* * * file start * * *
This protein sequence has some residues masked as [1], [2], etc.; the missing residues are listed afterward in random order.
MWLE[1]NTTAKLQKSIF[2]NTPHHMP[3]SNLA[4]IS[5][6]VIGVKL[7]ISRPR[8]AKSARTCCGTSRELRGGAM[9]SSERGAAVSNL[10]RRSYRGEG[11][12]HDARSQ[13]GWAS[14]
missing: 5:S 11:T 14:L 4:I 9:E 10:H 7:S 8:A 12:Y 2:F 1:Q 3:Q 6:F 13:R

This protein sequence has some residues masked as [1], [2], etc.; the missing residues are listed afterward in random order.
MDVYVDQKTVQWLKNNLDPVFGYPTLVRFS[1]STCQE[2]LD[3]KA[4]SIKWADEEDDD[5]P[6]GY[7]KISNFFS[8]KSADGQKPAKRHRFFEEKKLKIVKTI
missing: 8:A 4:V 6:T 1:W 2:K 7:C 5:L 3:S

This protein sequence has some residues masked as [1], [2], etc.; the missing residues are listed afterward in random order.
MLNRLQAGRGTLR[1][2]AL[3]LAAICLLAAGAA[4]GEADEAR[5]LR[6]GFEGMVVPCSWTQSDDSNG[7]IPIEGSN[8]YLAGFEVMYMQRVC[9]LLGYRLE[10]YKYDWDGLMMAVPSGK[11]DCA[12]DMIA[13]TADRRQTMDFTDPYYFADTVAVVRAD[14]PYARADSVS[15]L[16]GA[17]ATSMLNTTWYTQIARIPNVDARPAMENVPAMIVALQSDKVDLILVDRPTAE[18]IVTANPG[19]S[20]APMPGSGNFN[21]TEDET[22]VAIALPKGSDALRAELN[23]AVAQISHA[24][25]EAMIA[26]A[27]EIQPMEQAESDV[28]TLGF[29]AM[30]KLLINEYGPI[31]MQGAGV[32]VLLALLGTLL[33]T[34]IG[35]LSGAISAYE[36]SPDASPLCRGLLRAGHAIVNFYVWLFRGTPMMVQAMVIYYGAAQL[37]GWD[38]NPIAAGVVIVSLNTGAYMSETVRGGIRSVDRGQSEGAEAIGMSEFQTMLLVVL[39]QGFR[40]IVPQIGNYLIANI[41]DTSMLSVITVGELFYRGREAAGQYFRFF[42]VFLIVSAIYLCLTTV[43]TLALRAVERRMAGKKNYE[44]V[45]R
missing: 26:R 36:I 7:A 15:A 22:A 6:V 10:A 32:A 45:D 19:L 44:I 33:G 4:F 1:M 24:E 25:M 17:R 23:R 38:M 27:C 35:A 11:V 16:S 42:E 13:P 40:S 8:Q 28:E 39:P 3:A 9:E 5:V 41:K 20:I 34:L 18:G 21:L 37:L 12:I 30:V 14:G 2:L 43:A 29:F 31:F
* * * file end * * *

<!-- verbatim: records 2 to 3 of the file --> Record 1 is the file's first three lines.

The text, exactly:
This protein sequence has some residues masked as [1], [2], etc.; the missing residues are listed afterward in random order.
MDVYVDQKTVQWLKNNLDPVFGYPTLVRFS[1]STCQE[2]LD[3]KA[4]SIKWADEEDDD[5]P[6]GY[7]KISNFFS[8]KSADGQKPAKRHRFFEEKKLKIVKTI
missing: 8:A 4:V 6:T 1:W 2:K 7:C 5:L 3:S

This protein sequence has some residues masked as [1], [2], etc.; the missing residues are listed afterward in random order.
MLNRLQAGRGTLR[1][2]AL[3]LAAICLLAAGAA[4]GEADEAR[5]LR[6]GFEGMVVPCSWTQSDDSNG[7]IPIEGSN[8]YLAGFEVMYMQRVC[9]LLGYRLE[10]YKYDWDGLMMAVPSGK[11]DCA[12]DMIA[13]TADRRQTMDFTDPYYFADTVAVVRAD[14]PYARADSVS[15]L[16]GA[17]ATSMLNTTWYTQIARIPNVDARPAMENVPAMIVALQSDKVDLILVDRPTAE[18]IVTANPG[19]S[20]APMPGSGNFN[21]TEDET[22]VAIALPKGSDALRAELN[23]AVAQISHA[24][25]EAMIA[26]A[27]EIQPMEQAESDV[28]TLGF[29]AM[30]KLLINEYGPI[31]MQGAGV[32]VLLALLGTLL[33]T[34]IG[35]LSGAISAYE[36]SPDASPLCRGLLRAGHAIVNFYVWLFRGTPMMVQAMVIYYGAAQL[37]GWD[38]NPIAAGVVIVSLNTGAYMSETVRGGIRSVDRGQSEGAEAIGMSEFQTMLLVVL[39]QGFR[40]IVPQIGNYLIANI[41]DTSMLSVITVGELFYRGREAAGQYFRFF[42]VFLIVSAIYLCLTTV[43]TLALRAVERRMAGKKNYE[44]V[45]R
missing: 26:R 36:I 7:A 15:A 22:A 6:V 10:A 32:A 45:D 19:L 44:I 33:G 4:F 1:M 24:E 25:M 17:R 23:R 38:M 27:C 35:A 11:V 16:S 42:E 13:P 40:S 8:Q 28:E 39:P 3:A 9:E 5:V 41:K 20:I 34:L 18:G 21:L 37:L 12:I 30:V 14:G 2:L 43:A 29:F 31:F